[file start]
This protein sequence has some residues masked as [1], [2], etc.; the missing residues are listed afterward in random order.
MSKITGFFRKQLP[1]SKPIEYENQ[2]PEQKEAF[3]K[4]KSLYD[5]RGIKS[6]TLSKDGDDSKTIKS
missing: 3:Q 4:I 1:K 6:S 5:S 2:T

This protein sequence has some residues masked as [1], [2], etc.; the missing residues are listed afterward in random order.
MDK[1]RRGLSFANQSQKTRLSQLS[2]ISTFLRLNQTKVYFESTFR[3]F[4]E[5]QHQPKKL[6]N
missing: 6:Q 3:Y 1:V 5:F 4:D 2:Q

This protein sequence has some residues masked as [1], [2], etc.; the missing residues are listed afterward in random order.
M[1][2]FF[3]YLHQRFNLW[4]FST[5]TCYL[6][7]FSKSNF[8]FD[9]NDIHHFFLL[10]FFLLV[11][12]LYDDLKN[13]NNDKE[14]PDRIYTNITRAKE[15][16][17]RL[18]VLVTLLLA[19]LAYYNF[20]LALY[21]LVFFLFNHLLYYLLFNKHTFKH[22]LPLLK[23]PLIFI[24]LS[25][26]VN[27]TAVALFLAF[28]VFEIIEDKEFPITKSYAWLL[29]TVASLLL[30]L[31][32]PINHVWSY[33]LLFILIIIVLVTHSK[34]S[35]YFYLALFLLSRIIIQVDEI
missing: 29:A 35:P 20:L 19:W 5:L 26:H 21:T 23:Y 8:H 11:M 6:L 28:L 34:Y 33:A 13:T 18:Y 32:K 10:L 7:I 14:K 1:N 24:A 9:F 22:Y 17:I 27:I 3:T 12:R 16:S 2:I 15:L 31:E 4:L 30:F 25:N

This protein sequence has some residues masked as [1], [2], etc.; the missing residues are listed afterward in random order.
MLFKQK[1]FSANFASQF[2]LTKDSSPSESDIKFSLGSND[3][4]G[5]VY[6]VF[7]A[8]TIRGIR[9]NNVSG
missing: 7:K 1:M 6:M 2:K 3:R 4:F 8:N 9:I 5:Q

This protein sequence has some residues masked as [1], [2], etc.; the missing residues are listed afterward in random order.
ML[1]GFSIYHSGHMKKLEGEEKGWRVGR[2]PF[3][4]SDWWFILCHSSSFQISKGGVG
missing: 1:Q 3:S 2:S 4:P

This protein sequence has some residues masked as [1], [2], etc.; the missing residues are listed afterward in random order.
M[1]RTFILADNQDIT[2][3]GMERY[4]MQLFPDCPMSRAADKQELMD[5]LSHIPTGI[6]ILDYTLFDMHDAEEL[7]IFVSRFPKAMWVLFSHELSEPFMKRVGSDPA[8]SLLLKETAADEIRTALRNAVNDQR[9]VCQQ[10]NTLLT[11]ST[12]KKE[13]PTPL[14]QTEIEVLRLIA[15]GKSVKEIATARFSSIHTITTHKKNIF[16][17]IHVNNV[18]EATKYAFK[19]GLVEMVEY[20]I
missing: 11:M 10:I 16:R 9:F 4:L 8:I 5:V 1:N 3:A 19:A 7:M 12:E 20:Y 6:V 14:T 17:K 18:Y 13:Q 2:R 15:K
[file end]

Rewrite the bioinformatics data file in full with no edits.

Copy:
This protein sequence has some residues masked as [1], [2], etc.; the missing residues are listed afterward in random order.
MSKITGFFRKQLP[1]SKPIEYENQ[2]PEQKEAF[3]K[4]KSLYD[5]RGIKS[6]TLSKDGDDSKTIKS
missing: 3:Q 4:I 1:K 6:S 5:S 2:T

This protein sequence has some residues masked as [1], [2], etc.; the missing residues are listed afterward in random order.
MDK[1]RRGLSFANQSQKTRLSQLS[2]ISTFLRLNQTKVYFESTFR[3]F[4]E[5]QHQPKKL[6]N
missing: 6:Q 3:Y 1:V 5:F 4:D 2:Q

This protein sequence has some residues masked as [1], [2], etc.; the missing residues are listed afterward in random order.
M[1][2]FF[3]YLHQRFNLW[4]FST[5]TCYL[6][7]FSKSNF[8]FD[9]NDIHHFFLL[10]FFLLV[11][12]LYDDLKN[13]NNDKE[14]PDRIYTNITRAKE[15][16][17]RL[18]VLVTLLLA[19]LAYYNF[20]LALY[21]LVFFLFNHLLYYLLFNKHTFKH[22]LPLLK[23]PLIFI[24]LS[25][26]VN[27]TAVALFLAF[28]VFEIIEDKEFPITKSYAWLL[29]TVASLLL[30]L[31][32]PINHVWSY[33]LLFILIIIVLVTHSK[34]S[35]YFYLALFLLSRIIIQVDEI
missing: 29:A 35:P 20:L 19:W 5:L 26:H 21:T 23:Y 8:H 11:M 6:L 28:L 34:Y 33:A 13:T 18:Y 32:K 10:L 7:I 14:K 1:N 24:A 9:F 22:Y 17:I 27:I 3:T 12:R 16:S 2:I 15:L 31:E 4:L 30:F 25:N

This protein sequence has some residues masked as [1], [2], etc.; the missing residues are listed afterward in random order.
MLFKQK[1]FSANFASQF[2]LTKDSSPSESDIKFSLGSND[3][4]G[5]VY[6]VF[7]A[8]TIRGIR[9]NNVSG
missing: 7:K 1:M 6:M 2:K 3:R 4:F 8:N 9:I 5:Q

This protein sequence has some residues masked as [1], [2], etc.; the missing residues are listed afterward in random order.
ML[1]GFSIYHSGHMKKLEGEEKGWRVGR[2]PF[3][4]SDWWFILCHSSSFQISKGGVG
missing: 1:Q 3:S 2:S 4:P

This protein sequence has some residues masked as [1], [2], etc.; the missing residues are listed afterward in random order.
M[1]RTFILADNQDIT[2][3]GMERY[4]MQLFPDCPMSRAADKQELMD[5]LSHIPTGI[6]ILDYTLFDMHDAEEL[7]IFVSRFPKAMWVLFSHELSEPFMKRVGSDPA[8]SLLLKETAADEIRTALRNAVNDQR[9]VCQQ[10]NTLLT[11]ST[12]KKE[13]PTPL[14]QTEIEVLRLIA[15]GKSVKEIATARFSSIHTITTHKKNIF[16][17]IHVNNV[18]EATKYAFK[19]GLVEMVEY[20]I
missing: 11:M 10:I 16:R 9:F 4:L 8:I 5:V 1:N 3:A 19:A 7:M 12:E 20:Y 6:V 14:T 17:K 18:Y 13:Q 2:R 15:K